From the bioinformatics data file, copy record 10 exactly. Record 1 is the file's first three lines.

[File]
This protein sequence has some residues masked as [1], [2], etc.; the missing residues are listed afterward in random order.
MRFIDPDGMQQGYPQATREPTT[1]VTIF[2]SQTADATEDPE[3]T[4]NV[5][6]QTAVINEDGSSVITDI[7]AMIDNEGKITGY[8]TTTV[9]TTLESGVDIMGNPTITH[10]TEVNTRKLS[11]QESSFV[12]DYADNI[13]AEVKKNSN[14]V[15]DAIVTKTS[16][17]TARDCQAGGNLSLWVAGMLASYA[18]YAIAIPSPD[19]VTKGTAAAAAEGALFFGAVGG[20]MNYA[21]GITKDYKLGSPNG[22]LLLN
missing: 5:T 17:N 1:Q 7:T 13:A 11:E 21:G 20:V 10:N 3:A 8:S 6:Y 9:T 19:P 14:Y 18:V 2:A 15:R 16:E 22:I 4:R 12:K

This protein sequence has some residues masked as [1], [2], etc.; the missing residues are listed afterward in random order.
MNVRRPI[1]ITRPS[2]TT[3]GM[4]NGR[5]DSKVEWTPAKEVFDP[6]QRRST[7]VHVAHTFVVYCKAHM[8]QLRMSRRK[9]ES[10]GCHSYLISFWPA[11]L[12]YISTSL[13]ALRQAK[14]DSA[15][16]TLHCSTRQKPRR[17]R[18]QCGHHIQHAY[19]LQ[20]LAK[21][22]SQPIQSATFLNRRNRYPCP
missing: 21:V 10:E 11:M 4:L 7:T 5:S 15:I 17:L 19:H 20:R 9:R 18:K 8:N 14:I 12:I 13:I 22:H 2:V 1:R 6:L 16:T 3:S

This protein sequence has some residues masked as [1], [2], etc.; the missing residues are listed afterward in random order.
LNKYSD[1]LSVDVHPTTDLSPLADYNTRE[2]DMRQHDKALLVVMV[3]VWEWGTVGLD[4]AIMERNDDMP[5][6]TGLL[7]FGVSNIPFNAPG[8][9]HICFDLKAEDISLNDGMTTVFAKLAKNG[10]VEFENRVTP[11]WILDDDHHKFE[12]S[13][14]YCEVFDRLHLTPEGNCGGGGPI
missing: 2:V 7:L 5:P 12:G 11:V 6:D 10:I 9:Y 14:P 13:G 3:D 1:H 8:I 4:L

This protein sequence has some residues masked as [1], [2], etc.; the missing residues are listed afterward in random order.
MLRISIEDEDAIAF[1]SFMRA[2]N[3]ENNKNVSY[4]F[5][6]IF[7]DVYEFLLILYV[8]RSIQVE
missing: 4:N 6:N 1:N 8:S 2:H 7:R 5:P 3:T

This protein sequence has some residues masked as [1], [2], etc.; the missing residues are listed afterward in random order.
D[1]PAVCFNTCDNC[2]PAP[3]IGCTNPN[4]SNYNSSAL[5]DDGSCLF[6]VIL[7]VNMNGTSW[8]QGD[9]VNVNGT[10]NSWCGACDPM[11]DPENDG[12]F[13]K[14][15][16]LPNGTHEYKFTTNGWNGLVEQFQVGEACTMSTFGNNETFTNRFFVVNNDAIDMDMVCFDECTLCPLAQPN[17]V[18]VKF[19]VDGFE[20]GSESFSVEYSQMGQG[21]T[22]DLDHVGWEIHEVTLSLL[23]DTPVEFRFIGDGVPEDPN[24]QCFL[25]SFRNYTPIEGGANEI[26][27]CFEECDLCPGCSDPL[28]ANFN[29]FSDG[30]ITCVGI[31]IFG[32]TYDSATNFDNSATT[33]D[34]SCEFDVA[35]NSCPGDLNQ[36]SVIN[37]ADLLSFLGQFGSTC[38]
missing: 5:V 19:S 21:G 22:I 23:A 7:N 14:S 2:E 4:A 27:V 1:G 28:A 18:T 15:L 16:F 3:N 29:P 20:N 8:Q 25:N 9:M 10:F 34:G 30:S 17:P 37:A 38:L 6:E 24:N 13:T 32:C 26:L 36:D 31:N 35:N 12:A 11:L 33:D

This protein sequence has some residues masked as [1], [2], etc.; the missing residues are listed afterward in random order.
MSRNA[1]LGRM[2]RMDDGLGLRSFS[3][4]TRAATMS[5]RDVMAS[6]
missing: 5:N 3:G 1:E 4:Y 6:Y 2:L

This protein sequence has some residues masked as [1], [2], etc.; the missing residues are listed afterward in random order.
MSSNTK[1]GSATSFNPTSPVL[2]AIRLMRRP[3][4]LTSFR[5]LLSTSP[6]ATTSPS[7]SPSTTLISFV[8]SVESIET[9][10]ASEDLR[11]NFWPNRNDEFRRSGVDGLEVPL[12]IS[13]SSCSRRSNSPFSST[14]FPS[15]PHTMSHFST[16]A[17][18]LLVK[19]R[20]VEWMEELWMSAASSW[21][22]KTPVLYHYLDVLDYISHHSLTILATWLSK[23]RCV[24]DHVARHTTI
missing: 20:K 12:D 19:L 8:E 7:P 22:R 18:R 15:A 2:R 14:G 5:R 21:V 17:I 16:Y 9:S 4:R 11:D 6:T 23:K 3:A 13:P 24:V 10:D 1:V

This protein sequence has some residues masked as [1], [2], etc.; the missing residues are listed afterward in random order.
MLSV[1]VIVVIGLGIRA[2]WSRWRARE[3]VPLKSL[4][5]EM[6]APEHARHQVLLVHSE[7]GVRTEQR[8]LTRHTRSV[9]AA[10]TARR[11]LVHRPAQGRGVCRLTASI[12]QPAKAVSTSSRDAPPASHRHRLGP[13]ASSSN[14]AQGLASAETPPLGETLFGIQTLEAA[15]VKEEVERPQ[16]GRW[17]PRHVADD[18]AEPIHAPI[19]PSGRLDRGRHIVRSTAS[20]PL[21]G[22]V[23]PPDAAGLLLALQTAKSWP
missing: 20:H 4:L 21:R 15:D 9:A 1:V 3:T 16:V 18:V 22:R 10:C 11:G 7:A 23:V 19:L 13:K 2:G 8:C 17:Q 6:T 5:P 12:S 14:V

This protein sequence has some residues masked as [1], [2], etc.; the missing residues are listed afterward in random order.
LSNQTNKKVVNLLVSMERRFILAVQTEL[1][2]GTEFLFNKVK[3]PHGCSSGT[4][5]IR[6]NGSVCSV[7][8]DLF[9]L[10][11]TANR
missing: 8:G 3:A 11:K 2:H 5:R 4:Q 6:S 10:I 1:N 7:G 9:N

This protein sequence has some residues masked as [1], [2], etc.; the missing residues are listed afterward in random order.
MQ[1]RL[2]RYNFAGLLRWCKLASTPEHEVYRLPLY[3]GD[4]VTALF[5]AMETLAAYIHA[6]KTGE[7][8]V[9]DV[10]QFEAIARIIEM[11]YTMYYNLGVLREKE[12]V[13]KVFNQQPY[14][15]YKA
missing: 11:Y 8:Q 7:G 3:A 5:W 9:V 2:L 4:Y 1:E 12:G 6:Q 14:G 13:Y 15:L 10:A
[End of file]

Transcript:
This protein sequence has some residues masked as [1], [2], etc.; the missing residues are listed afterward in random order.
MQ[1]RL[2]RYNFAGLLRWCKLASTPEHEVYRLPLY[3]GD[4]VTALF[5]AMETLAAYIHA[6]KTGE[7][8]V[9]DV[10]QFEAIARIIEM[11]YTMYYNLGVLREKE[12]V[13]KVFNQQPY[14][15]YKA
missing: 11:Y 8:Q 7:G 3:A 5:W 9:V 2:L 4:Y 1:E 12:G 6:Q 14:G 13:Y 15:L 10:A